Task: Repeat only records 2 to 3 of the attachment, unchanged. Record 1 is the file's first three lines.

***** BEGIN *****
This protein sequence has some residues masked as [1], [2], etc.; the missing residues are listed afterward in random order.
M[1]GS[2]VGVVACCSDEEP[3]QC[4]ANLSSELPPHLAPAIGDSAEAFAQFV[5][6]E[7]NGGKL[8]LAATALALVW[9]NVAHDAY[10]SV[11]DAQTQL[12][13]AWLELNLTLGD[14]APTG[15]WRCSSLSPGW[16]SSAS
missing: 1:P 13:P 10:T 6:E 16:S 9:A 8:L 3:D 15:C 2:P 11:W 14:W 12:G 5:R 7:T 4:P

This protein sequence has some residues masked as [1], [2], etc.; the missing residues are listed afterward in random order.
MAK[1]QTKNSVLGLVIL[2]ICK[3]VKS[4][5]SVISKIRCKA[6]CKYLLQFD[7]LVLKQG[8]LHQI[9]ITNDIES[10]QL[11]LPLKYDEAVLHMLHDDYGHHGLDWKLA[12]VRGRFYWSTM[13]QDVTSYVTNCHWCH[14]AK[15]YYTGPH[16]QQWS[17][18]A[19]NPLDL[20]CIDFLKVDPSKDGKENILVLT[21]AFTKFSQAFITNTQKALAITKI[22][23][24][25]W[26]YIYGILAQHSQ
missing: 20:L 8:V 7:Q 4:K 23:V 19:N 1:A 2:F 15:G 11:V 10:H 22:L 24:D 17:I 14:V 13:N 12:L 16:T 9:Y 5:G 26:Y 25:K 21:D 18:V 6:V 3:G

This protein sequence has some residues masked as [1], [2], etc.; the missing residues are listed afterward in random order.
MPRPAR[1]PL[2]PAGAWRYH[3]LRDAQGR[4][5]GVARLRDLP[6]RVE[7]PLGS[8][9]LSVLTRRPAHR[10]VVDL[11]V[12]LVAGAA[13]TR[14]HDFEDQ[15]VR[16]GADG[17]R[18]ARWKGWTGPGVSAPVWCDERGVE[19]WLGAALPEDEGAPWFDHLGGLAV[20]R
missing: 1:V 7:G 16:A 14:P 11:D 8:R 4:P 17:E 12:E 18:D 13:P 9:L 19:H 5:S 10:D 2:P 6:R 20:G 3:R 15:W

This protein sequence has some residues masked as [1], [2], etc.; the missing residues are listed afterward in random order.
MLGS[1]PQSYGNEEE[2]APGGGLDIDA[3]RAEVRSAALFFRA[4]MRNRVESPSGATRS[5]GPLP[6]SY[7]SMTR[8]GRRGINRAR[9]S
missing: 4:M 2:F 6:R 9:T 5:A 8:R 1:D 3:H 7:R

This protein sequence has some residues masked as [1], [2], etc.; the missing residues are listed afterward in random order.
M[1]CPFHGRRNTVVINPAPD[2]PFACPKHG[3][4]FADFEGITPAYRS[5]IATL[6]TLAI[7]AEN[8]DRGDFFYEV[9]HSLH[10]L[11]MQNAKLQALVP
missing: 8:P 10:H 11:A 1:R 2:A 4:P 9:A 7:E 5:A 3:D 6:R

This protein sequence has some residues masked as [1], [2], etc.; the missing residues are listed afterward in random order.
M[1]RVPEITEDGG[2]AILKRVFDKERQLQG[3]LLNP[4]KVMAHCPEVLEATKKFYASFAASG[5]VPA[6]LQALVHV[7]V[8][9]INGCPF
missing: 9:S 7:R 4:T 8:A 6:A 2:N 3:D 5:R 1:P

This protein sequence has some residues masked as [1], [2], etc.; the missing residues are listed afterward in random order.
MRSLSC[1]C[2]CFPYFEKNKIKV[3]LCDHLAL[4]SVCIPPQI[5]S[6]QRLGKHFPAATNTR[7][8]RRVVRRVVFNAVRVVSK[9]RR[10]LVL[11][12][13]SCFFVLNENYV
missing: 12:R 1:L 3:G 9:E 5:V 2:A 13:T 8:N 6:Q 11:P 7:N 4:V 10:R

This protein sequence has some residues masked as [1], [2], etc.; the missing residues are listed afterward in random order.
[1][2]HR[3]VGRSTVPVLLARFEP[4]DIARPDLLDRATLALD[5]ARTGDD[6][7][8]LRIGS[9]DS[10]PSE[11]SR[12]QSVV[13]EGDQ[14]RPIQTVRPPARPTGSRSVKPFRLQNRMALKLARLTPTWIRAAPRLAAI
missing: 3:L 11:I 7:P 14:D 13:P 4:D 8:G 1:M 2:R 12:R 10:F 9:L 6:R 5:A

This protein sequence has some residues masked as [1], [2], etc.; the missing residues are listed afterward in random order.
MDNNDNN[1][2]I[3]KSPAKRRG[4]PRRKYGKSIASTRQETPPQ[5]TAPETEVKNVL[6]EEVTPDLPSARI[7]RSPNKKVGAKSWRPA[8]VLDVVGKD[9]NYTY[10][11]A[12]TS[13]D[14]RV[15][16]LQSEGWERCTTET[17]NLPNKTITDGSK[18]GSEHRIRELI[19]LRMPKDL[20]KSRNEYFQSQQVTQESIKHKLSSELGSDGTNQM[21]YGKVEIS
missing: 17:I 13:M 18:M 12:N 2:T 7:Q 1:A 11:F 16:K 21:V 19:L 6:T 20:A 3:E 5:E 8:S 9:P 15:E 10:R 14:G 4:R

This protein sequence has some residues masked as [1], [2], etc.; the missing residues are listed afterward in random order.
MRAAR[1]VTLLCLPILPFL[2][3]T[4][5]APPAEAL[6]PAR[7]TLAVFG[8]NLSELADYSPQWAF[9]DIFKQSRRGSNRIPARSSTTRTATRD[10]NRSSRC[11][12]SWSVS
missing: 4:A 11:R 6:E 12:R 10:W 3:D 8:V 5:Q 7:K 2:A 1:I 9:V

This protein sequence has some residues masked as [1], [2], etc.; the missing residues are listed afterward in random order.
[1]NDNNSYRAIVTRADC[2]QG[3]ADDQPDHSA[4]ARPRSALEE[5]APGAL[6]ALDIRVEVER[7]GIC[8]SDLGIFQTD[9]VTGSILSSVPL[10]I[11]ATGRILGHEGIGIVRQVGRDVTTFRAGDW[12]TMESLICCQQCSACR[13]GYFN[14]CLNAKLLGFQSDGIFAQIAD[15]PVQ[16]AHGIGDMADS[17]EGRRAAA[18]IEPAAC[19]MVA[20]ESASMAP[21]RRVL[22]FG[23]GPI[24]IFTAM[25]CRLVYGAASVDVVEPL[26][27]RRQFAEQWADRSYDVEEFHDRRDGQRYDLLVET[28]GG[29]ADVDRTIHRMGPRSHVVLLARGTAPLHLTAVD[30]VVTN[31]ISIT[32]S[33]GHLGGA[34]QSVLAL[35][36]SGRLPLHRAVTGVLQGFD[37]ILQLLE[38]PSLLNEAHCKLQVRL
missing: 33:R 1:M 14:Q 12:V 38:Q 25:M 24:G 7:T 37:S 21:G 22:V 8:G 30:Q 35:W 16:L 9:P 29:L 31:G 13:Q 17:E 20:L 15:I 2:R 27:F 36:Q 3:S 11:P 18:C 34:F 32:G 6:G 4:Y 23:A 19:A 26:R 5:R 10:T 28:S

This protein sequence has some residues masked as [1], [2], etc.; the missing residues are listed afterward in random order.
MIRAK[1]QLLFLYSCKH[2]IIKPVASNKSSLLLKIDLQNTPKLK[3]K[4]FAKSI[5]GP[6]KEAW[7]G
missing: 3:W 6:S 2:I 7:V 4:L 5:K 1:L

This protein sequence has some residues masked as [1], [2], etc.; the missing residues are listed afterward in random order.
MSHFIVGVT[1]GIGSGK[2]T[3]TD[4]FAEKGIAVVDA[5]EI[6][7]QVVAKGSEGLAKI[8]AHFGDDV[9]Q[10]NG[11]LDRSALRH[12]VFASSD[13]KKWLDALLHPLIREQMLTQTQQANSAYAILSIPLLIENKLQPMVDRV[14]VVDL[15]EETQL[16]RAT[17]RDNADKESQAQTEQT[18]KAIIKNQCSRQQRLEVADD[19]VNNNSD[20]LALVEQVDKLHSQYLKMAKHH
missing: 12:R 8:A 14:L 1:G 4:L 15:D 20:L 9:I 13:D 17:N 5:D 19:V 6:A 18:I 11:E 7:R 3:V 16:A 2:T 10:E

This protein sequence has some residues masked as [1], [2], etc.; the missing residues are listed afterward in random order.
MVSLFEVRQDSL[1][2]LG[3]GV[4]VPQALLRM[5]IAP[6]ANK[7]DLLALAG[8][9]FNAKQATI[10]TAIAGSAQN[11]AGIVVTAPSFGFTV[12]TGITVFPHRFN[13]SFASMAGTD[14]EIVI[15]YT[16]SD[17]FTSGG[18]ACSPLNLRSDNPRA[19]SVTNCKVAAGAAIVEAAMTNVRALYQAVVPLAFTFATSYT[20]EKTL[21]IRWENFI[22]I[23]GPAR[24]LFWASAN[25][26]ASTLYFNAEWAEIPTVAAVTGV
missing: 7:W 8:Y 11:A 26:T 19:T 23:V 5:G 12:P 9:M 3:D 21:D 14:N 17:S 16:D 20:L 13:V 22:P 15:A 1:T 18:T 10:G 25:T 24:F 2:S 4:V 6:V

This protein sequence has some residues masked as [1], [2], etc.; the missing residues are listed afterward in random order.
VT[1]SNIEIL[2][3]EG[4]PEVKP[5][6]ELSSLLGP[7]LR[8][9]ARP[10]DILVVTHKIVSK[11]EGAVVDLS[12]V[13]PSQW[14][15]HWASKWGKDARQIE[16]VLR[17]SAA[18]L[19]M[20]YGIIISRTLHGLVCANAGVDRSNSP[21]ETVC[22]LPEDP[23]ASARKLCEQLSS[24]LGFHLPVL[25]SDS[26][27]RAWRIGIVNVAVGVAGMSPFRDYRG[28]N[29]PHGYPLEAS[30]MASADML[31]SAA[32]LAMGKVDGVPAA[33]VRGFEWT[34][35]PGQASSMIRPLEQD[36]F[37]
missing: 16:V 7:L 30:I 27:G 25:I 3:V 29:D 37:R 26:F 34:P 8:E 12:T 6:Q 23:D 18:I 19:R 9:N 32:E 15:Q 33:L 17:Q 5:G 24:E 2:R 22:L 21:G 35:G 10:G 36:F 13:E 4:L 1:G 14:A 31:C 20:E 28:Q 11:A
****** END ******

This protein sequence has some residues masked as [1], [2], etc.; the missing residues are listed afterward in random order.
MAK[1]QTKNSVLGLVIL[2]ICK[3]VKS[4][5]SVISKIRCKA[6]CKYLLQFD[7]LVLKQG[8]LHQI[9]ITNDIES[10]QL[11]LPLKYDEAVLHMLHDDYGHHGLDWKLA[12]VRGRFYWSTM[13]QDVTSYVTNCHWCH[14]AK[15]YYTGPH[16]QQWS[17][18]A[19]NPLDL[20]CIDFLKVDPSKDGKENILVLT[21]AFTKFSQAFITNTQKALAITKI[22][23][24][25]W[26]YIYGILAQHSQ
missing: 20:L 8:V 7:Q 4:K 23:V 19:N 1:A 2:F 15:G 11:V 10:H 22:L 24:D 17:I 14:V 13:N 12:L 16:T 9:Y 5:G 26:Y 25:K 21:D 18:V 6:V 3:G

This protein sequence has some residues masked as [1], [2], etc.; the missing residues are listed afterward in random order.
MPRPAR[1]PL[2]PAGAWRYH[3]LRDAQGR[4][5]GVARLRDLP[6]RVE[7]PLGS[8][9]LSVLTRRPAHR[10]VVDL[11]V[12]LVAGAA[13]TR[14]HDFEDQ[15]VR[16]GADG[17]R[18]ARWKGWTGPGVSAPVWCDERGVE[19]WLGAALPEDEGAPWFDHLGGLAV[20]R
missing: 1:V 7:G 16:A 14:P 11:D 8:R 4:P 17:E 12:E 18:D 13:P 9:L 19:H 5:S 10:D 2:P 6:R 20:G 3:R 15:W